Larger shares of Black and Hispanic healthcare workers are found in lower-wage jobs and smaller shares in clinical roles, according to data from the Bureau of Labor Statistics. Among registered nurses, 13% were Black and 9% Hispanic or Latino, while about 8% of physicians were Black and 9% Hispanic or Latino last year.
Research has demonstrated that a diverse workforce improves clinical outcomes and patient experience scores. For example, hospitals are more likely to receive higher Consumer Assessment of Healthcare Providers and Systems scores when patients are connected with doctors who understand or relate to their personal backgrounds.
“Not having a workforce that patients can see themselves in will likely impact the level of trust and ability to potentially follow recommendations because of the lack of trust that may be present,” said Geoffrey Young, senior director for healthcare workforce transformation at the Association of American Medical Colleges. “It has catastrophic repercussions moving forward.”
In a separate brief to the Supreme Court, the American Medical Association, the AAMC and other trade groups wrote that allowing the number of Black and brown clinicians to decline would be detrimental to patient care, particularly for people from the underserved communities where these providers often practice. “For high-risk Black newborns, having a Black physician is tantamount to a miracle drug: It more than doubles the likelihood that the baby will live,” the organizations wrote.
Because of outcomes like that, health systems have focused on diversity, equity and inclusion as they build out their workforces. In a Deloitte survey of health system and insurer CEOs, more than half identified health equity as among their top three strategic priorities—and increasing diversity internally was the initial step. Amid broader workforce challenges, healthcare organizations have leaned on higher education institutions to send them more professionals of color.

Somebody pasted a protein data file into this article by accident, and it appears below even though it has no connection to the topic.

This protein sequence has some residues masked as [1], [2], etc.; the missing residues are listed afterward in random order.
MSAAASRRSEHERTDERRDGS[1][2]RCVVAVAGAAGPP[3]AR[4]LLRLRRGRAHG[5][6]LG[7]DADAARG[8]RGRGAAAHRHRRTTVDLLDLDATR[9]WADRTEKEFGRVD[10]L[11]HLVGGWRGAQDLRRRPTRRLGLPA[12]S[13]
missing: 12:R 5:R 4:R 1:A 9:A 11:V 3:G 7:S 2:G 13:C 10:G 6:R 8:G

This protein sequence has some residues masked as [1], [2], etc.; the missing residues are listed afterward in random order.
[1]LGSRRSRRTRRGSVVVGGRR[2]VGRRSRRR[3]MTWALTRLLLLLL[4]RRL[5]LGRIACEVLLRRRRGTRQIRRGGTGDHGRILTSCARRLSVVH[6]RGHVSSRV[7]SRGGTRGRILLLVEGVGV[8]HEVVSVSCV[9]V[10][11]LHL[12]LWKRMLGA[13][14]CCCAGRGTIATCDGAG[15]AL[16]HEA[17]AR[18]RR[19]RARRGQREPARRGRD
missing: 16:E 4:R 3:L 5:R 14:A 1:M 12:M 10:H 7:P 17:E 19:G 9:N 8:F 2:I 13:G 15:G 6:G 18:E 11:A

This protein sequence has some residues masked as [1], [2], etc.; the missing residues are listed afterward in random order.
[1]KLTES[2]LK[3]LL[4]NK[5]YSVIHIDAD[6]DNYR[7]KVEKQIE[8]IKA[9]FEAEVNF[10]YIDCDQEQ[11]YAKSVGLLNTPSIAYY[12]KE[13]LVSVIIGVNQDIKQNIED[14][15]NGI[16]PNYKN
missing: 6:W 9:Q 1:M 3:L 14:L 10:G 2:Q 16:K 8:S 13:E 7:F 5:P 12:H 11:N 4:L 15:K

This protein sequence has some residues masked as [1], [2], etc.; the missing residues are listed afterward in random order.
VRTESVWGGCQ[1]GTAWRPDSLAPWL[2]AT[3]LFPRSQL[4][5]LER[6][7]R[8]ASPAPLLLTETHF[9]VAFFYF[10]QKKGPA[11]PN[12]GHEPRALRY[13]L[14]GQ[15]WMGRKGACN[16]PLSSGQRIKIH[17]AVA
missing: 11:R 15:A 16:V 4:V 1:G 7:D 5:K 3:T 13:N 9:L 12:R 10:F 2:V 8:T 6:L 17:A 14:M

HCA Healthcare bought Galen School of Nursing in 2020 to establish a pipeline of nurses for its 184 hospitals. The Nashville, Tennessee-based health system’s multi-campus nursing school has since partnered with historically Black colleges and universities to recruit from their undergraduate programs.
CommonSpirit Health of Chicago launched a 10-year, $100 million recruitment initiative with Morehouse School of Medicine in Atlanta to increase the diversity of its physicians. In addition, the National Football League is partnering with the nation’s four historically Black medical schools to increase the number of Black people in sports medicine.
Overturning affirmative action would be “counterproductive,” said Fran Roberts, a former nursing school dean turned consultant who chairs the Galen College of Nursing board of directors. “We need all the help we can get to support a healthcare workforce that reflects the patients in our care,” she said.
Race-neutral strategies for college admissions have been far less effective than affirmative action, Navarro said. As a result, educational institutions and healthcare employers will have to get creative if the high court strikes down race-based criteria.
Those solutions should center around eliminating racial disparities broadly, Young said. “Medical education and medicine itself is a microcosm of the larger society. So until we deal with and acknowledge the impact that systemic racism has on our learners, I think we’re likely to continue to have the problem,” he said.
Health systems and higher education institutions may need to begin recruitment earlier—even in elementary school—and target underserved communities. They can also invest in community-based health equity initiatives and be explicit about incorporating inclusion into their organizations’ mission, Navarro said.
Provider groups could also launch apprenticeship programs, offer scholarships or develop partnerships with HBCUs or schools in the Caribbean that typically attract more diverse student bodies, Flaherty said. “People will show their ingenuity and try to keep diversity moving forward. Because I think the goal of it is still there and still important,” he said.